This story originally appeared on GeekMom.
Autumn celebrations are winding down, and the ghosts and goblins of Halloween will be soon be forgotten for the sparkly winter holidays.
However, some of the best and creepiest ghost stories are winter tales. There is something about the frosty landscape and hint of magic and mystery in the air during the holiday season that makes wintertime a perfect time to cozy up with a good spooky ghost story.
With the holiday season fast approaching, it isn’t too early to catch up on some of my favorite holiday season ghostly tales to make winter a little more chilly.
A Christmas Carol, by Charles Dickens
As obvious as this selection seems, it really is amazing how one of the most popular, talked about, referenced, and parodied Christmas tales is a straight-forward ghost story. Yes, it ends with the warm fuzzies and glow of redemption and holiday cheer, but it also has rotting corpses, mind games, and a chilling reminder of our mortality. Where would the holidays be without it?
The Man Who Invented Christmas
Dickens is once again in the spotlight for the holidays. The story of his real life inspirations behind Ebenezer Scrooge, The Man Who Invented Christmas, comes to theaters this Thanksgiving with Dan Stevens (Beauty and the Beast, Legion) as Charles Dickens and Christopher Plummer as Scrooge. The movie is based on the book by Les Standiford, and from what I’ve seen it looks surprisingly funny.
Batman: Noel, by Lee Bermejo
Batman has his own Christmas Carol, as he tracks down one of the Joker’s underlings, Bob, who happens to have a small son named Tim. The “stand-ins” for the ghosts are pretty clever, including the late Robin, Jason Todd, as the Jacob Marley character. Is he a figment of Bruce’s imagination or, as described by the narrator, a “ghost from the past with a vision of the future"?
The entire story is told from Bob’s point of view, who is battling his own demons. There’s also a genuinely frightening moment where the Joker, taking the place of the Ghost of Christmas Future, tries to bury Batman alive. We keep this one on the coffee table for guests to enjoy, because a good creepy Christmas graphic novel is the gift that keeps on giving.
The Valancourt Book of Victorian Christmas Ghost Stories, edited by Tara Moore
Moore has collected in one volume 13 beyond-spooky ghost stories from Victorian era periodicals. There are authors such as Sir Walter Scott, Elizabeth Gaskell, and Ada Buisson. Moore knows her stuff, too, having written books and articles about Christmas and the Victorian era.
“Imagine a midwinter night, an early sunset, a long, drafty evening spent by candlelight,” Moore writes in her introduction. “The season of Christmas coincides with the shortest days of the year and, for middle-class Victorians, a chance for families to reconnect in story-telling circles … the bleak, shadow-filled walk from the story circle to one’s dark bedroom presented an uncomfortably eerie space to reflect on the mental images conveyed by those grisly tales.”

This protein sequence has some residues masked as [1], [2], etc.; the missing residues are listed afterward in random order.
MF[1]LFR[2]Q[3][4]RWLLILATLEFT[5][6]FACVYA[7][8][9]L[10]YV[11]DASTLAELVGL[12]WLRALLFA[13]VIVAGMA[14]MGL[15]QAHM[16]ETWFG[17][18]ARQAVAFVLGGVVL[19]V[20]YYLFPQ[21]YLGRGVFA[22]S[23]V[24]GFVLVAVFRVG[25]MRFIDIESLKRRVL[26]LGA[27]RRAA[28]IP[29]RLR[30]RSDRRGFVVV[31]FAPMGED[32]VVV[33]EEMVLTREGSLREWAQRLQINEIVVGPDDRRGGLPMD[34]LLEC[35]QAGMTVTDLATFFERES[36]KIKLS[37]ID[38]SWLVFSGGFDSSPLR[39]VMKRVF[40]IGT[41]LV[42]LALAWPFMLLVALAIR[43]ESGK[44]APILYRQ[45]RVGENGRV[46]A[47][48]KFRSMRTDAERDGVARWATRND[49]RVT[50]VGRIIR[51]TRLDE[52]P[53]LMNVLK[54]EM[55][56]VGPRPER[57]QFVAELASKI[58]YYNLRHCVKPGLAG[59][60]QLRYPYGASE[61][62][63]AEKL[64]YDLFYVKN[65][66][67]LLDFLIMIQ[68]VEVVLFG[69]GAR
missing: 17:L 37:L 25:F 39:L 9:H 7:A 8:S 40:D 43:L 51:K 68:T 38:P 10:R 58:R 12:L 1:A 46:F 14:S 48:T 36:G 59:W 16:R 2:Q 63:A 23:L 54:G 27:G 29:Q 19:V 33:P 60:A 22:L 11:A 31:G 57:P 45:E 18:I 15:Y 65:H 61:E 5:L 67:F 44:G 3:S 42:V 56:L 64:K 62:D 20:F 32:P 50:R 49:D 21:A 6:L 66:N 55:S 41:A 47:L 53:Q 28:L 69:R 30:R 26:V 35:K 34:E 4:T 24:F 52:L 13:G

Moore even offers her expertise from Scott on how to properly read a Victorian Christmas ghost story: “Read it aloud,” he urges, “Read it at night.”
The Canadian cartoonist behind the comic Palookaville adds his clean mid-century style illustrations to classic, scary tales from authors like Edith Wharton, Marjorie Bowen, and W.W. Jacobs.
There’s a 1933 A.M. Burrage story One Who Saw, where a writer becomes obsessed with the specter of a crying woman, as well as Charles Dickens’s 1866 tale The Signalman with a different sort of supernatural visitor that doesn’t end in “God Bless us, Everyone.”
My favorite in the series is a classic haunted house tale The Empty House by Algernon Blackwood, but you’ll really want to collect all eight volumes, with Seth “designing and decorating” and, in a way, resurrecting these tales for readers.
“Reading a ghost story on Christmas Eve was once as much a part of traditional Christmas celebrations as turkey, eggnog, and Santa Claus,” Seth reminds readers on the back of each book. Time to add this chilling practice to your family traditions.
"How the Ghosts Stole Christmas," from Season Six of The X-Files
Mulder and Scully do some Christmas Eve investigating of a house haunted by two lovers for more than 80 years. The ghosts turn out to be portrayed by Ed Asner and Lily Tomlin, and they do their best to mess with Mulder and Scully’s progress—and heads. I know one person who watches this one every Christmas Eve, and starts it at just the right time so the clock in the show chimes right at midnight on Christmas. That’s commitment to the tale.
BBC's A Ghost Story for Christmas
Since the 1970s BBC’s spooky season tales, based on both classic and contemporary stories, were a Christmas Eve mainstay for about ten years. The series was later revived, and even included one four-part mini-series featuring film legend Christopher Lee’s iconic horror movie voice narrating ghost stories based on the writings of M.R. James.
"A Ghost Story for Christmas," from Torchwood
For a geekier edge, there was even a never-aired mini episode of Torchwood entitled “A Ghost Story for Christmas.” Eerily told by Captain Jack Harkness (John Barrowman), it gives us another brief look at the Weeping Angels.
“Until they get you, you can’t be sure a Weeping Angel isn’t a statue,” Harkness warns, “and you can’t be sure a statue isn’t a Weeping Angel.”
This chilly short piece reminds us for every Christmas ghost there should be a Christmas angel watching out for us.
Just don’t blink.
Featured still from "A Ghost Story for Christmas" via The BBC